The properties of the parallelogram are simply those things that are true about it. These properties concern its sides, angles, and diagonals.
The parallelogram has the following properties:
Opposite sides are parallel by definition.
Opposite sides are congruent.
Opposite angles are congruent.
Consecutive angles are supplementary.
The diagonals bisect each other.
If you just look at a parallelogram, the things that look true (namely, the things on this list) are true and are thus properties, and the things that don’t look like they’re true aren’t properties.
If you draw a picture to help you figure out a quadrilateral’s properties, make your sketch as general as possible. For instance, as you sketch your parallelogram, make sure it’s not almost a rhombus (with four sides that are almost congruent) or almost a rectangle (with four angles close to right angles). If your parallelogram sketch is close to, say, a rectangle, something that’s true for rectangles but not true for all parallelograms (such as congruent diagonals) may look true and thus cause you to mistakenly conclude that it’s a property of parallelograms. Capiche?
Imagine that you can’t remember the properties of a parallelogram. You could just sketch one (as in the above figure) and run through all things that might be properties. (Note that this parallelogram does not come close to resembling a rectangle of a rhombus.)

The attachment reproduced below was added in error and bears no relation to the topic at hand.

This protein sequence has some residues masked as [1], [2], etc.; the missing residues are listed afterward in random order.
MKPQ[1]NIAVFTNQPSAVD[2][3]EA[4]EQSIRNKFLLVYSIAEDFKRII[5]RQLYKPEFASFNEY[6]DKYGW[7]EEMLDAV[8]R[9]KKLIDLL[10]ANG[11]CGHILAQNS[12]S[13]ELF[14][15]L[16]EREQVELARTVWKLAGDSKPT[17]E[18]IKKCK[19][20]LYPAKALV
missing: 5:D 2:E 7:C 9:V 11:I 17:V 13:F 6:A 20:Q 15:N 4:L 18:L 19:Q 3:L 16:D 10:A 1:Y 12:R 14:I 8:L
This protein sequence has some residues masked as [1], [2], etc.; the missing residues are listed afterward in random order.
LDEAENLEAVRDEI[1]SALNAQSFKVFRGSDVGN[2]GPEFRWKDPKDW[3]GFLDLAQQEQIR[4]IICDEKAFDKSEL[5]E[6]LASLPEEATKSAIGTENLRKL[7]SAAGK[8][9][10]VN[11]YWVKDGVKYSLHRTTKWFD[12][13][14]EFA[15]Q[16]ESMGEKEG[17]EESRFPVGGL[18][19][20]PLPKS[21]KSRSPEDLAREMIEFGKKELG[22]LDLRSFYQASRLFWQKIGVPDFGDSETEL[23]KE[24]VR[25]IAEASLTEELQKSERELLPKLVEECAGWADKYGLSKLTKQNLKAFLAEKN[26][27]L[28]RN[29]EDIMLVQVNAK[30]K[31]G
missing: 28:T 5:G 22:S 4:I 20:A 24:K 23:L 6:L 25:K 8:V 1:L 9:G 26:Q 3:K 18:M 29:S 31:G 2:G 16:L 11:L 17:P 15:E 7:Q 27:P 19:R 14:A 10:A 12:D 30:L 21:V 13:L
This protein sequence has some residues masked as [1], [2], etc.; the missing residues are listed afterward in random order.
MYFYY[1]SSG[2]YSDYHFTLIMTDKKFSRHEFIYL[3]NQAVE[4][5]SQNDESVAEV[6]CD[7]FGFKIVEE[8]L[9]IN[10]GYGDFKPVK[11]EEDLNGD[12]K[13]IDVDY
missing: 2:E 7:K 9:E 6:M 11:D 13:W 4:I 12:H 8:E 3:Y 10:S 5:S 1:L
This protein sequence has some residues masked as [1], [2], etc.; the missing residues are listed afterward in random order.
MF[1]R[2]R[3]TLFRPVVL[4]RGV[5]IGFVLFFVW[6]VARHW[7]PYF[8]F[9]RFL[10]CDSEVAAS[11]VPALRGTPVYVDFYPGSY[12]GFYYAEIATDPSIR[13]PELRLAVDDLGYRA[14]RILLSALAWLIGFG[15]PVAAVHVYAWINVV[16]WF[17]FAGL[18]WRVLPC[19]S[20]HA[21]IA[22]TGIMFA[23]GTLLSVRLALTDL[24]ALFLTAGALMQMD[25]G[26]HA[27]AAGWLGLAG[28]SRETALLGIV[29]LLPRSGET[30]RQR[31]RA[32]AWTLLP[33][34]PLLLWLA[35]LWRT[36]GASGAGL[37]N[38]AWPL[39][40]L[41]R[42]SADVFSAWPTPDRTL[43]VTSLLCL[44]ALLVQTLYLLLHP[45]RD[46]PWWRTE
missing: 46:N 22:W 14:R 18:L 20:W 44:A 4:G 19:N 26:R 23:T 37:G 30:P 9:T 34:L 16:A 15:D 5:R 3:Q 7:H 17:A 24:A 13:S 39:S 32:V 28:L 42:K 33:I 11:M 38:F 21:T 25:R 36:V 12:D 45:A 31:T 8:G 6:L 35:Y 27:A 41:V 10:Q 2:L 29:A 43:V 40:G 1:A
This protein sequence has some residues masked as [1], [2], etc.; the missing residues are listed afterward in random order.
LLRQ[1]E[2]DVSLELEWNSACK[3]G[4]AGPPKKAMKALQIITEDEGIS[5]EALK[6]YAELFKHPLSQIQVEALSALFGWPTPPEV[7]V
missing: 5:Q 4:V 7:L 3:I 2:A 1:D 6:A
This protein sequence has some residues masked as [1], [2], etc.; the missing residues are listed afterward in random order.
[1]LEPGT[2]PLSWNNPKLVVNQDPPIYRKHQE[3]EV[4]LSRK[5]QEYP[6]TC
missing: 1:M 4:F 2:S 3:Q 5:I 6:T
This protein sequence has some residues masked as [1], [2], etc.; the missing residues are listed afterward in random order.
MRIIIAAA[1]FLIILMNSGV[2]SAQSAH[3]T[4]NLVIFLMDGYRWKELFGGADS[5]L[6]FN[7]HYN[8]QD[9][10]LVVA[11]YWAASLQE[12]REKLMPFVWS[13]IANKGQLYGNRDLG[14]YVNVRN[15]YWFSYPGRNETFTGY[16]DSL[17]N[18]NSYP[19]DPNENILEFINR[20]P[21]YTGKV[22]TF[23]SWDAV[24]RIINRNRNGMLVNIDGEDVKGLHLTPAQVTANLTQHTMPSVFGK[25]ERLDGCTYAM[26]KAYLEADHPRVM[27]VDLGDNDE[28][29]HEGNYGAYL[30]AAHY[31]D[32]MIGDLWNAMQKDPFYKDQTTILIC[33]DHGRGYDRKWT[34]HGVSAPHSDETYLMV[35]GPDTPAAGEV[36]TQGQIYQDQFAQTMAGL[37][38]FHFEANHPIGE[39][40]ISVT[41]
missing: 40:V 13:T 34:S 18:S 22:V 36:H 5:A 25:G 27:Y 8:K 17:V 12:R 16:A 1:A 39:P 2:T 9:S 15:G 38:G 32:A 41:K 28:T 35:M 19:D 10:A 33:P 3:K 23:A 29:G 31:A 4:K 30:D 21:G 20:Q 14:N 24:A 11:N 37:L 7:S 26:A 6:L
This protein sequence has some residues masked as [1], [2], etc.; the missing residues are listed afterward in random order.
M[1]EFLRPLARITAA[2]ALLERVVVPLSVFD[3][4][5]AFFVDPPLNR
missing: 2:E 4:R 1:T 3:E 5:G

The following questions concern the sides of a parallelogram (refer to the preceding figure).
Do the sides appear to be congruent?
Yes, opposite sides look congruent, and that’s a property. But adjacent sides don’t look congruent, and that’s not a property.
Do the sides appear to be parallel?
Yes, opposite sides look parallel (and of course, you know this property if you know the definition of a parallelogram).
The following questions explore the angles of a parallelogram (refer to the figure again).
Do any angles appear to be congruent?
Yes, opposite angles look congruent, and that’s a property. (Angles A and C appear to be about 45°, and angles B and D look like about 135°).
Do any angles appear to be supplementary?
Yes, consecutive angles (like angles A and B) look like they’re supplementary, and that’s a property. (Using parallel lines
angles A and B are same-side interior angles and are therefore supplementary.)
Do any angles appear to be right angles?
Obviously not, and that’s not a property.
The following questions address statements about the diagonals of a parallelogram
Do the diagonals appear to be congruent?
Not even close (in the above figure, one is roughly twice as long as the other, which surprises most people) — not a property.
Do the diagonals appear to be perpendicular?
Not even close; not a property.
Do the diagonals appear to be bisecting each other?
Yes, each one seems to cut the other in half, and that’s a property.
Do the diagonals appear to be bisecting the angles whose vertices they meet?
Not a property.